Civil Litigation Law - What is the Damage?

Civil Litigation Law

What is the Damage?

This question can be frustrating for clients. We have already looked at liability, it is clear that you were wronged; therefore SOMEONE should pay, and although this is true, the law doesn’t magically come up with a number to compensate you with. The law works in a way to compensate you for your loss, it is not, however, designed to punish individuals for their conduct or injuries to you (in rare circumstances there are things called “punitive damages” but for the average person those will not come into play).

We have already addressed some of the issues about who is at fault last month. Now we will address, how badly you were damaged. Here at MCV Law, we know that getting wronged can be a gray hair-inducing event, but we try to keep things as organized and streamlined as possible.


As you can probably tell by the heading, we will need to show the Court, Arbitrator or Mediator proof that you were in fact damaged by the other party.

The first question that is asked in a contract damages case is, where are the receipts? Proof that you were required to pay a sum of money due to the fault of the other party is the most straightforward way of doing this. Without proof of payment, everything gets more complicated. This is OK, as we here at MCV Law deal with situations like this all the time, but it is still best to have the proof readily available.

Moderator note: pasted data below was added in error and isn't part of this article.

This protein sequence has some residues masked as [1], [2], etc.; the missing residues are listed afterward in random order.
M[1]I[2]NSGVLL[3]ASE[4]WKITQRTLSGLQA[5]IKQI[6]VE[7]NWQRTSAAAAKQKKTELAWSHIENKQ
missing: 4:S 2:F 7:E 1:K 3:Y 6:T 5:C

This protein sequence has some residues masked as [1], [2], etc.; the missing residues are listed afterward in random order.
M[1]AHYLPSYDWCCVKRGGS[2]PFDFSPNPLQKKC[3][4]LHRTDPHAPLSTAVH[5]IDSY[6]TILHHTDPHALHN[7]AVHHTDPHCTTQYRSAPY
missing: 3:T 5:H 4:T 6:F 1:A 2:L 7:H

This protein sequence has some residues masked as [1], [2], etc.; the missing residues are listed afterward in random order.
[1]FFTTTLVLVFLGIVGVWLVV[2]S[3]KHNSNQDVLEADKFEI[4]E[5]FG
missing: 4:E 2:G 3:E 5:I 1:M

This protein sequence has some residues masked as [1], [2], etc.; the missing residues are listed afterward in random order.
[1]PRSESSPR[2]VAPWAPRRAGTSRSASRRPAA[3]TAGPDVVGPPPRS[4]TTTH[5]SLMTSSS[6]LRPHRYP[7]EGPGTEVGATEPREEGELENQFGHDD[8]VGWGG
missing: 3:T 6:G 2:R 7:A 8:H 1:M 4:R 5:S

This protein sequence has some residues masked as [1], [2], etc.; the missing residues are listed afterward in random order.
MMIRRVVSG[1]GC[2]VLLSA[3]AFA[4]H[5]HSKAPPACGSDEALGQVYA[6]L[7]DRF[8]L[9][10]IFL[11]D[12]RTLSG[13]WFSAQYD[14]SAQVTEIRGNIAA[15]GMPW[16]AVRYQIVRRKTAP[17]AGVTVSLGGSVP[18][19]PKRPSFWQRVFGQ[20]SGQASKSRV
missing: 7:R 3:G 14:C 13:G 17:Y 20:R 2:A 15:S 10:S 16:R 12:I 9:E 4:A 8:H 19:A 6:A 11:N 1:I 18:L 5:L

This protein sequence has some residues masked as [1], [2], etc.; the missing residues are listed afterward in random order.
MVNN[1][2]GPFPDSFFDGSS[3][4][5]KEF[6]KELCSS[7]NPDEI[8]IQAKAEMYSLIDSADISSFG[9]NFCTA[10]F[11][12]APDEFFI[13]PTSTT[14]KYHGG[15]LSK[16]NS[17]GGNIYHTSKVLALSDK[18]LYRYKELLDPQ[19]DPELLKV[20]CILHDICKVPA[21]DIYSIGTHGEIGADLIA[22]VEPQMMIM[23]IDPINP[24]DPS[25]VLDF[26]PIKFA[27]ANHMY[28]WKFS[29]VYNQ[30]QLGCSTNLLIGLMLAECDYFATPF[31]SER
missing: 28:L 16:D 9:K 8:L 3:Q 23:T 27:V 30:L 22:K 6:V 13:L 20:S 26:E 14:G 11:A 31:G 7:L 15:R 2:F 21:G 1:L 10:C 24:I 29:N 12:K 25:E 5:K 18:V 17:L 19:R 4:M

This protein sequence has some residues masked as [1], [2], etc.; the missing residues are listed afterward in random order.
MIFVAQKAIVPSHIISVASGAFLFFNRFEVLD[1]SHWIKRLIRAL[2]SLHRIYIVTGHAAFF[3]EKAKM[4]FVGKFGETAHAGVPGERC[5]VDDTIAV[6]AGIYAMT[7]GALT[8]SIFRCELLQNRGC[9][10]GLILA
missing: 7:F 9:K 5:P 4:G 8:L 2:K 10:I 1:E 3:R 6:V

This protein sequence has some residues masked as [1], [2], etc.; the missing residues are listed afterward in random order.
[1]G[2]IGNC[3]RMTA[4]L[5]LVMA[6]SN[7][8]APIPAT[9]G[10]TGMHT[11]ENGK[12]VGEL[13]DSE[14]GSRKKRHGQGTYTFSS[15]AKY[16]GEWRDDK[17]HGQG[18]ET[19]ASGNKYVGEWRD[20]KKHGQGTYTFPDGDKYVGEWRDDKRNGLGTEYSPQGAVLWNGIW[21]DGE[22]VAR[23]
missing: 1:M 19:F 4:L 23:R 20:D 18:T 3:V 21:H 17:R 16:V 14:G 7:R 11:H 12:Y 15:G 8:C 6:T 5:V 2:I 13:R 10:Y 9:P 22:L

Damages should not be a subjective amount in Contract or other civil litigation matters; either the damages occurred or they didn’t. I understand that sometimes it is difficult to get the repair or correction done prior to litigation because you didn’t prepare for it (nor should you have expected it), but it has to be documented through estimates and or experts.

We can have a strong case, but if we can’t prove the damages, even the most obvious damages can be denied as the court has no way of evaluating them. Courts do not like and generally do not just grant an award because it would be reasonable, since the idea behind the courts is to make you whole again, not be reasonable.

This brings me back to my heading, you need PROOF PROOF PROOF. If you were damaged, keep the receipts. I know keeping receipts is annoying and can take up space in your wallet, purse or filing cabinet, but it is critical to recovery. Recovery is not about what happened, it is about what can be proven.

Are you in need of legal services pertaining to a civil litigation matter? Contact our office today to connect with our experienced and skilled civil litigation attorneys.

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